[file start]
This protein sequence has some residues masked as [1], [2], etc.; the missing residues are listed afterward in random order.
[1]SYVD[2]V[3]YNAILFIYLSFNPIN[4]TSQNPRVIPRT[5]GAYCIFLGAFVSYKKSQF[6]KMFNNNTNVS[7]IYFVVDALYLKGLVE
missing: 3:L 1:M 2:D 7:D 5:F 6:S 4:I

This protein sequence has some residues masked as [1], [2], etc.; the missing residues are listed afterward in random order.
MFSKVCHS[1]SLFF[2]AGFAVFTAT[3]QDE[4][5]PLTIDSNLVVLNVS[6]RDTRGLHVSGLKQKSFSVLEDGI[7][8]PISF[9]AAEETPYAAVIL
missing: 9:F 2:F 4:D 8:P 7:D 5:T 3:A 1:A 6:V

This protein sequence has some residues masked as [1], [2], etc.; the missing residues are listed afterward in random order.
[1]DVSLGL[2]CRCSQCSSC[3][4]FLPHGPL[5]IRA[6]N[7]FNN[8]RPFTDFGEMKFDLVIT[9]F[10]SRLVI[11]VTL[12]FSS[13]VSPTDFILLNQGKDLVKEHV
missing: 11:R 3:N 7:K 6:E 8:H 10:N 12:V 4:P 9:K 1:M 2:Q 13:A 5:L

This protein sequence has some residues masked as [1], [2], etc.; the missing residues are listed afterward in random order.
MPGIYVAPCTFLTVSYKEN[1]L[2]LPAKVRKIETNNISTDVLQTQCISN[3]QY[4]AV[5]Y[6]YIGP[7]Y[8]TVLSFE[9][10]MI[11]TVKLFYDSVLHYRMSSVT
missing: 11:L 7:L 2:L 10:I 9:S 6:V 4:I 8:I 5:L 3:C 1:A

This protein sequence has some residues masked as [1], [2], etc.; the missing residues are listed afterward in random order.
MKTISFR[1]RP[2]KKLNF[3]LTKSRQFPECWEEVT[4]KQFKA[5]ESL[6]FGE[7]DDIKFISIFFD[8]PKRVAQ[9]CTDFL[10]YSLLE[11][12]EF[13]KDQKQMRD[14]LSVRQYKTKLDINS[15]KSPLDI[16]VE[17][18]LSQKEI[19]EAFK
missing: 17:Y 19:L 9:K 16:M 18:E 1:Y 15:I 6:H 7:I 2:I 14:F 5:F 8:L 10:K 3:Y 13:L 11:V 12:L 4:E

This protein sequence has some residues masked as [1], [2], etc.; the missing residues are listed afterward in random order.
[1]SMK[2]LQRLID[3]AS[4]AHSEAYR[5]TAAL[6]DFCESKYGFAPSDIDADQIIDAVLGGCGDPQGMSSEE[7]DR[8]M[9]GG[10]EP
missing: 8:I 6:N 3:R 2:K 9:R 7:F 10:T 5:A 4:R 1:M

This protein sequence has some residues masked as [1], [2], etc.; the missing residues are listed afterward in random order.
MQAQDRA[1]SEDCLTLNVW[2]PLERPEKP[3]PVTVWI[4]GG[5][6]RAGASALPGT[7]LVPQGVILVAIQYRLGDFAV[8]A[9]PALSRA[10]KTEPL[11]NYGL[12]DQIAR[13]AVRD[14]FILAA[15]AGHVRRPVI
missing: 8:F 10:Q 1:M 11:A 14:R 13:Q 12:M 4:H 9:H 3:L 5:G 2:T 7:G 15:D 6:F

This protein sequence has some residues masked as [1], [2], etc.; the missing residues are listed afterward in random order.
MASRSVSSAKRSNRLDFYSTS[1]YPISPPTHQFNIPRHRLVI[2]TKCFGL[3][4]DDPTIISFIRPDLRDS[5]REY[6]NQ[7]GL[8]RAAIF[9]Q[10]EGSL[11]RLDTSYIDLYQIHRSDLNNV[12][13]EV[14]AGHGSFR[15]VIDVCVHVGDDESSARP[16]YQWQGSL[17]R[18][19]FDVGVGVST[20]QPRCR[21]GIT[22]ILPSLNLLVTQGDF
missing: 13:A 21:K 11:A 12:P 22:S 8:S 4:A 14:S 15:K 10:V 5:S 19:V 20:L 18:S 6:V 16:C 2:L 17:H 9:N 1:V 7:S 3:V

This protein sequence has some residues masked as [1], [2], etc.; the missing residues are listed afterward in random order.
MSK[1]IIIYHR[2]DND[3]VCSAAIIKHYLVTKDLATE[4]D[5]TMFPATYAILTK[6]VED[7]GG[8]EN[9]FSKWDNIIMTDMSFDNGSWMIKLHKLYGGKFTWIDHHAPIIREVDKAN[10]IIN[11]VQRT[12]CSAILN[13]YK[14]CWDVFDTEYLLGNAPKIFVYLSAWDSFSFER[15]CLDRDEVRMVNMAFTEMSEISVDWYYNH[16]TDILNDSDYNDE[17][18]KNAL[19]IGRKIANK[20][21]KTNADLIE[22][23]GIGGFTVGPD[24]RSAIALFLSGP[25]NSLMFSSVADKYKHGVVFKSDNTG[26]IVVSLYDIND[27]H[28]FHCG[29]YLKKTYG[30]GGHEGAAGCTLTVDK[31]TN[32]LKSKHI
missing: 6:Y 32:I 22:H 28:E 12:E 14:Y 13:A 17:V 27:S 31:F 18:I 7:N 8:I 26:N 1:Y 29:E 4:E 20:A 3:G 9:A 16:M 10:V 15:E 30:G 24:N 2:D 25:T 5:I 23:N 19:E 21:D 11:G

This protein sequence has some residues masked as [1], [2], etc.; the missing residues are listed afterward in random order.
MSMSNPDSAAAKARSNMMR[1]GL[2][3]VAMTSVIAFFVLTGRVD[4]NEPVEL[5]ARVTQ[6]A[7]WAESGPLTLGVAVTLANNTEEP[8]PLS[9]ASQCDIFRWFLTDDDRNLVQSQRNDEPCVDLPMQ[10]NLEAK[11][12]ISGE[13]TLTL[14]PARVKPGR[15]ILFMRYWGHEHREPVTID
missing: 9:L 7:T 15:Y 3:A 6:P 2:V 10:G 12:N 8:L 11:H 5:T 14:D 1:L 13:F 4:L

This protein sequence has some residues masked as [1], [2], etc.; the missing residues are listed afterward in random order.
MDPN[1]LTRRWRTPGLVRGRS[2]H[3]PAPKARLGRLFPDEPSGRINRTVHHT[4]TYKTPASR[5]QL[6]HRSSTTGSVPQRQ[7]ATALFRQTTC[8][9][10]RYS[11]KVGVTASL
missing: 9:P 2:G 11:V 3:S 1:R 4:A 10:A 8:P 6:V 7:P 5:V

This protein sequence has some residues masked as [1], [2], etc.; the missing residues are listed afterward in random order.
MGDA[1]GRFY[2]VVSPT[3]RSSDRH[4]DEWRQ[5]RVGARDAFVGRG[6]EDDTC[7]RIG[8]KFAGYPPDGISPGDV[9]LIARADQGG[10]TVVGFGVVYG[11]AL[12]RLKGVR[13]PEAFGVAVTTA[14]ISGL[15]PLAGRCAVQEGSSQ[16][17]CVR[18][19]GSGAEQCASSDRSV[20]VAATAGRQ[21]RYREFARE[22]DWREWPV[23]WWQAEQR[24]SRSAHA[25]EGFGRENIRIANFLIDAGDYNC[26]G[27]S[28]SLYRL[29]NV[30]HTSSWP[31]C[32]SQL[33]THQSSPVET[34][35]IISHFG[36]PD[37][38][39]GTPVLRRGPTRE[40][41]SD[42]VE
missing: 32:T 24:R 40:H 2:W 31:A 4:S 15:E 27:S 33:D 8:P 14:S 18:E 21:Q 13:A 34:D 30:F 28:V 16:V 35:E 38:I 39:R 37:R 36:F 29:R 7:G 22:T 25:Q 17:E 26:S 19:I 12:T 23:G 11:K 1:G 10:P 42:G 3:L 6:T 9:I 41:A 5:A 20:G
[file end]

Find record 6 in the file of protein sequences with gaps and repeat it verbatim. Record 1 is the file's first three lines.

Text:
This protein sequence has some residues masked as [1], [2], etc.; the missing residues are listed afterward in random order.
[1]SMK[2]LQRLID[3]AS[4]AHSEAYR[5]TAAL[6]DFCESKYGFAPSDIDADQIIDAVLGGCGDPQGMSSEE[7]DR[8]M[9]GG[10]EP
missing: 8:I 6:N 3:R 2:K 9:R 7:F 10:T 5:A 4:R 1:M